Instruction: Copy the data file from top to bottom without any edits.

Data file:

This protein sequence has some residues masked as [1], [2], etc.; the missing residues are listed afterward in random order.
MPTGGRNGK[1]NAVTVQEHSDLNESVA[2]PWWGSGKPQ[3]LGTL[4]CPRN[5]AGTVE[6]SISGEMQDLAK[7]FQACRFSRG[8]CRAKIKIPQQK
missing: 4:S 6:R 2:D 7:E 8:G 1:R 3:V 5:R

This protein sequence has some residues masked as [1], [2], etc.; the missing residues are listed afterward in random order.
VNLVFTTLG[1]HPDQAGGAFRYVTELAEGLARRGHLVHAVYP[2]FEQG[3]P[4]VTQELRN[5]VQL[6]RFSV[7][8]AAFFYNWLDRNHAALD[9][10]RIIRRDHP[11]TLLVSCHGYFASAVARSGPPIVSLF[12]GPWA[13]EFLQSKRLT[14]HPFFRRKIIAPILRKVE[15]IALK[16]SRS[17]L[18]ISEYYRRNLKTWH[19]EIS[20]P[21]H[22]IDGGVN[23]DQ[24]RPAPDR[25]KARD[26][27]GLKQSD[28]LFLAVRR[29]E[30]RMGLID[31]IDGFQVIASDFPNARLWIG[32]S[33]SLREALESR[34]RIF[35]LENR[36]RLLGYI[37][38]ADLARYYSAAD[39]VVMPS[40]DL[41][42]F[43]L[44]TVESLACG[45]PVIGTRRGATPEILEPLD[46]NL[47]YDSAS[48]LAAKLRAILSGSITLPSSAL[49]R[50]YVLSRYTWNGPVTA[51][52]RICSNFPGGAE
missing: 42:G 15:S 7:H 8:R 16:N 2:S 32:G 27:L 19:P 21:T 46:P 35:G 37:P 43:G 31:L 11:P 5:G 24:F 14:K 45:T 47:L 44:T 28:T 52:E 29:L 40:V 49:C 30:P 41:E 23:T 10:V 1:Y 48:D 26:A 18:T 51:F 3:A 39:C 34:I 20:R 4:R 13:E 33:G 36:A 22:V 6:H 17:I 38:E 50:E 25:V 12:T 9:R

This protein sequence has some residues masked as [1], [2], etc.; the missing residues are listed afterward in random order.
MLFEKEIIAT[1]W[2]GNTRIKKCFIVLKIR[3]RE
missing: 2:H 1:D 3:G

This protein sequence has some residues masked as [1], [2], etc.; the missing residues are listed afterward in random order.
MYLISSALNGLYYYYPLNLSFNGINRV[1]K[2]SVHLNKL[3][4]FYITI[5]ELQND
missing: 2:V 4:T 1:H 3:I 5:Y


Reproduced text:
This protein sequence has some residues masked as [1], [2], etc.; the missing residues are listed afterward in random order.
MPTGGRNGK[1]NAVTVQEHSDLNESVA[2]PWWGSGKPQ[3]LGTL[4]CPRN[5]AGTVE[6]SISGEMQDLAK[7]FQACRFSRG[8]CRAKIKIPQQK
missing: 4:S 6:R 2:D 7:E 8:G 1:R 3:V 5:R

This protein sequence has some residues masked as [1], [2], etc.; the missing residues are listed afterward in random order.
VNLVFTTLG[1]HPDQAGGAFRYVTELAEGLARRGHLVHAVYP[2]FEQG[3]P[4]VTQELRN[5]VQL[6]RFSV[7][8]AAFFYNWLDRNHAALD[9][10]RIIRRDHP[11]TLLVSCHGYFASAVARSGPPIVSLF[12]GPWA[13]EFLQSKRLT[14]HPFFRRKIIAPILRKVE[15]IALK[16]SRS[17]L[18]ISEYYRRNLKTWH[19]EIS[20]P[21]H[22]IDGGVN[23]DQ[24]RPAPDR[25]KARD[26][27]GLKQSD[28]LFLAVRR[29]E[30]RMGLID[31]IDGFQVIASDFPNARLWIG[32]S[33]SLREALESR[34]RIF[35]LENR[36]RLLGYI[37][38]ADLARYYSAAD[39]VVMPS[40]DL[41][42]F[43]L[44]TVESLACG[45]PVIGTRRGATPEILEPLD[46]NL[47]YDSAS[48]LAAKLRAILSGSITLPSSAL[49]R[50]YVLSRYTWNGPVTA[51][52]RICSNFPGGAE
missing: 42:G 15:S 7:H 8:R 16:N 2:S 32:G 27:L 19:P 21:T 46:P 35:G 37:P 43:G 31:L 11:P 5:G 24:F 14:K 45:T 47:L 44:T 28:T 52:E 29:L 40:V 49:C 30:P 41:E 23:T 10:V 1:Y 48:D 26:A 18:T 51:F 3:A 39:C 34:I 20:R 4:R 13:E 33:G 36:A 22:V 6:H 17:I 38:E 50:E 25:V 12:T 9:R

This protein sequence has some residues masked as [1], [2], etc.; the missing residues are listed afterward in random order.
MLFEKEIIAT[1]W[2]GNTRIKKCFIVLKIR[3]RE
missing: 2:H 1:D 3:G

This protein sequence has some residues masked as [1], [2], etc.; the missing residues are listed afterward in random order.
MYLISSALNGLYYYYPLNLSFNGINRV[1]K[2]SVHLNKL[3][4]FYITI[5]ELQND
missing: 2:V 4:T 1:H 3:I 5:Y